Happy New Year! Let’s talk about resolutions for your pet (and you!) for 2011…

Let’s face it, in January and the upcoming winter months it can be a little challenging to provide enough exercise for your dog. Snow and ice can make things inconvenient, and besides, it’s cold out there! So if we are to get in the spirit of things, a little planning might be in order to get the most out of it for you and your dog.

Well, not all walks are created equal.

Yes, I know many of you take your dog on a brisk walk for several miles, but… you return home and Pooch seems to have more energy than when you started. No, he is not on a sugar high but something similar. Maybe your dog is wound up because he/she is over-stimulated from the excitement of taking charge on your walk. When dogs walk ahead of us they are the leaders. They sniff and see things way before we do. If you would like to stop your dog from chasing that squirrel, barking at another dog, running after a car or just putting you on “drag,” the dog must walk calmly on a loose leash at your side. It’s up to YOU to take charge!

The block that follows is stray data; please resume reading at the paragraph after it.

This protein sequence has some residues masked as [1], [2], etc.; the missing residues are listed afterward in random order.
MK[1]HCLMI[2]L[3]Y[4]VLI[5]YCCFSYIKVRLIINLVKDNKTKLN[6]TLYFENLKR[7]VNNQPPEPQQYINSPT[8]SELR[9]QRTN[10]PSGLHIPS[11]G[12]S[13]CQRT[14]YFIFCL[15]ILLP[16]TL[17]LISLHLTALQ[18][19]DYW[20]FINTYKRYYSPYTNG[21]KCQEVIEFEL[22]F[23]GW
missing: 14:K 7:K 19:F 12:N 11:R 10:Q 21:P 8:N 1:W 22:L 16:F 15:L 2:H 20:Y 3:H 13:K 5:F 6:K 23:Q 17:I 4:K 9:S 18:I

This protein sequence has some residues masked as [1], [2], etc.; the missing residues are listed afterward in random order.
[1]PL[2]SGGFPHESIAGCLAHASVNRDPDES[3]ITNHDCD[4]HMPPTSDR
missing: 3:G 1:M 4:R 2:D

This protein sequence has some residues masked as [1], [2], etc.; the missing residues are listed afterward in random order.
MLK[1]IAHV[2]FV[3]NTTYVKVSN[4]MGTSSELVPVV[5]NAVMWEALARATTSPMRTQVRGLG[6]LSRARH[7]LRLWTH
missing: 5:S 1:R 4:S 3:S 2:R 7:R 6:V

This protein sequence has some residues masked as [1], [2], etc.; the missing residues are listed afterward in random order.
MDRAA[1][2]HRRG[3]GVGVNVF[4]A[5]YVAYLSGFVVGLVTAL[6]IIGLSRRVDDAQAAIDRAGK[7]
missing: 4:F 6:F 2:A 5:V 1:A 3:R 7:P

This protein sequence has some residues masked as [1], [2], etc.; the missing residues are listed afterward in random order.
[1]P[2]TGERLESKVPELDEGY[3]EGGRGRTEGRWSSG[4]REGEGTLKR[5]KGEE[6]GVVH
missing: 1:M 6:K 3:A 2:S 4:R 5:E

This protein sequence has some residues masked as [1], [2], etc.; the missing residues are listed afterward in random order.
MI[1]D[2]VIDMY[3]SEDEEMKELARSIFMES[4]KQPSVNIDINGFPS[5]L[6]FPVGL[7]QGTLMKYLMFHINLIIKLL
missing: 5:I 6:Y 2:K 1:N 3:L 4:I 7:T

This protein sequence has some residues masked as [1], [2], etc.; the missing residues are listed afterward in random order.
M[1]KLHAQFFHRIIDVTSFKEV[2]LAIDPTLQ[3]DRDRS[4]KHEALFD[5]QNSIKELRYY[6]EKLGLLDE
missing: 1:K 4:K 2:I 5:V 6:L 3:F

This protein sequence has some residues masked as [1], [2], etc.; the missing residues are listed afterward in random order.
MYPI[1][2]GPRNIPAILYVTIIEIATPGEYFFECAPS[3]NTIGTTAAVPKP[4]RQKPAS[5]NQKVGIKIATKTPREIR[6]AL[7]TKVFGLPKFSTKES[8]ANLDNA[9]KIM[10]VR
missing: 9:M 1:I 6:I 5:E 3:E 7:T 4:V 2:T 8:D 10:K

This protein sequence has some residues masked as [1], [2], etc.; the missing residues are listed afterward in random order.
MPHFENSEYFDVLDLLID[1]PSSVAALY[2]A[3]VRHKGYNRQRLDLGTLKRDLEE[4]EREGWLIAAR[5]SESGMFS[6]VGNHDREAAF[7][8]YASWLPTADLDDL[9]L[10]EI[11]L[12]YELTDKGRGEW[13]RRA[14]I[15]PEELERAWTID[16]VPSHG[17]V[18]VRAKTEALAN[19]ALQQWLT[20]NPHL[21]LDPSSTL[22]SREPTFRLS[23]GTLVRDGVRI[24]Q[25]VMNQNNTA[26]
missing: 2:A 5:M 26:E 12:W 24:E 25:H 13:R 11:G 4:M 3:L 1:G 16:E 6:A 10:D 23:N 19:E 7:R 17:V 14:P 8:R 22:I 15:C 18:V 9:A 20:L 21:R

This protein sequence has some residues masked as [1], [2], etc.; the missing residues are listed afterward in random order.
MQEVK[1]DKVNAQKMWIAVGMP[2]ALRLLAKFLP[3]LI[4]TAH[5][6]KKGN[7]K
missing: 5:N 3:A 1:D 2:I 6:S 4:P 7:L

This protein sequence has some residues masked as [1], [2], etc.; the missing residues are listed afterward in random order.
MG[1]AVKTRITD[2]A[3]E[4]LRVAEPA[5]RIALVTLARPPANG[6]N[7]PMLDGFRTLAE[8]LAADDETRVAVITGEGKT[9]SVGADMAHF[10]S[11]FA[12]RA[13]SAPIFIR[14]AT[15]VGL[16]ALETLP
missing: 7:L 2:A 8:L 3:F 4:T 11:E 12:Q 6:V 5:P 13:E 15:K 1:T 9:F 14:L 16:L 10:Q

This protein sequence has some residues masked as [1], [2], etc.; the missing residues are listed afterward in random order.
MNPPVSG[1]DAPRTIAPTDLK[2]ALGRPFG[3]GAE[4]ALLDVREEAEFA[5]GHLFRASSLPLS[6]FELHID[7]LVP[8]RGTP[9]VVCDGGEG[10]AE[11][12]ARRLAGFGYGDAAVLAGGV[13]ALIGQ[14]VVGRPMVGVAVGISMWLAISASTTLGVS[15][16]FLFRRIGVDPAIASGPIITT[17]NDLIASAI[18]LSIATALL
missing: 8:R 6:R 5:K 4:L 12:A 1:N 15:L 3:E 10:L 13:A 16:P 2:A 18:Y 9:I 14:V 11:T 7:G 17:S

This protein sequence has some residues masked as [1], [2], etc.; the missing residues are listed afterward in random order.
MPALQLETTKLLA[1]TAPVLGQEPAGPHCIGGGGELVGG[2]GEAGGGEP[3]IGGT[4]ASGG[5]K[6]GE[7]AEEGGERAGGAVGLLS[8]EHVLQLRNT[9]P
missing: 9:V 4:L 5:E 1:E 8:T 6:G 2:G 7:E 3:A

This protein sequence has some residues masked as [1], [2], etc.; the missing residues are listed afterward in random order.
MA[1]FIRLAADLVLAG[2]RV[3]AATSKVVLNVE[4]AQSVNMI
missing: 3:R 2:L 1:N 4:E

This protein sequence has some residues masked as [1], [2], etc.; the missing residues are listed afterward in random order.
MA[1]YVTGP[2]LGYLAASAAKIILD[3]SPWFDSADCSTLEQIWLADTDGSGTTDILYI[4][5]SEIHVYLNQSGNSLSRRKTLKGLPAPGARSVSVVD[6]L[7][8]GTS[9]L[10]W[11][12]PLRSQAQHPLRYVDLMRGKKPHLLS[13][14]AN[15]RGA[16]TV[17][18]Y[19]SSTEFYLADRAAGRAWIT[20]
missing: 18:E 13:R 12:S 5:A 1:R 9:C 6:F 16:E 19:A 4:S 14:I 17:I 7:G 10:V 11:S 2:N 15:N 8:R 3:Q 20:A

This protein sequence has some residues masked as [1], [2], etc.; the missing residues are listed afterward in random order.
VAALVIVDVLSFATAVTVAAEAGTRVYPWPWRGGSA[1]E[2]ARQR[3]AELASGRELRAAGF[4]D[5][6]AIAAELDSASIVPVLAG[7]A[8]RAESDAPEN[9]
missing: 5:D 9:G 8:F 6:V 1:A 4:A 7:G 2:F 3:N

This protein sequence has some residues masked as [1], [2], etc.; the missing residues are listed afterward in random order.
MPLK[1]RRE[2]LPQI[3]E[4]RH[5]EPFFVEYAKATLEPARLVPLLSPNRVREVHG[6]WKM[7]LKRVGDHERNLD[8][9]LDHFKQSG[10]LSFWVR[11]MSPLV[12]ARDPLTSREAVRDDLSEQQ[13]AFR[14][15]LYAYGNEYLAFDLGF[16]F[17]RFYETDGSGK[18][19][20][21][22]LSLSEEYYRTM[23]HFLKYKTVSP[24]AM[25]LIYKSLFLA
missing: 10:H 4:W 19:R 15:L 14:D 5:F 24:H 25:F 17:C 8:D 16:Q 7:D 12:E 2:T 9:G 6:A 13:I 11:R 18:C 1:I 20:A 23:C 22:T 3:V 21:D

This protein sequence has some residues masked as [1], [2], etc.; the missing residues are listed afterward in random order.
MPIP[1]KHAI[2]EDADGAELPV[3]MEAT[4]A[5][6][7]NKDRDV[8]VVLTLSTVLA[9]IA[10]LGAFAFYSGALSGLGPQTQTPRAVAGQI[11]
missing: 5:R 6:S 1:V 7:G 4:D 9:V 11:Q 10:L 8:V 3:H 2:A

It is good to remember all dogs were bred to do something: Pull a sled, follow a scent, or sit in a lap. The walk is like a work out for dogs! So let’s give our dogs something to do and some direction to follow to get the most from these chilly outings. A good walk is Doable!

Let’s go for our first “work out” walk:

  • Before we step out the door our dog must be calm. No jumping in excitement to get that leash snapped on.
  • When your dog is sitting quietly waiting at the door, only then, should you calmly attach the leash to the dog’s collar.
  • Praise comes in the form of a soothing lower pitched voice. Your excitement raises his excitement.
  • Who goes out the door first? Yep, you guessed it, you do.
  • All of these little things establish in your dog’s mind who is walking who.
  • If your dog forges ahead a quick upward pop of the leash reminds your dog to wait for you.
  • I am often asked-what about going to the bathroom? Your dog will automatically pull to the side when it has to relieve itself. Praise, praise, and more praise. Soon this will become routine.

When you return from a walk your dog will be tired. This walk takes thought and mental energy is draining too.

In my next blog post, I will focus on the difference between Alpha and Leadership.


Julia the Dog Behavioralist

Julia Levitt is the founder of In Harmony Dog Training and Ann Arbor Animal Hospital’s “Miss Manners” for dogs! She is available to help your dog be a better canine citizen, and answers questions about Canine Behavior here on our blog from time to time.

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Ann Arbor Animal Hospital is a locally-owned animal hospital operating for over 90 years in Ann Arbor, MI.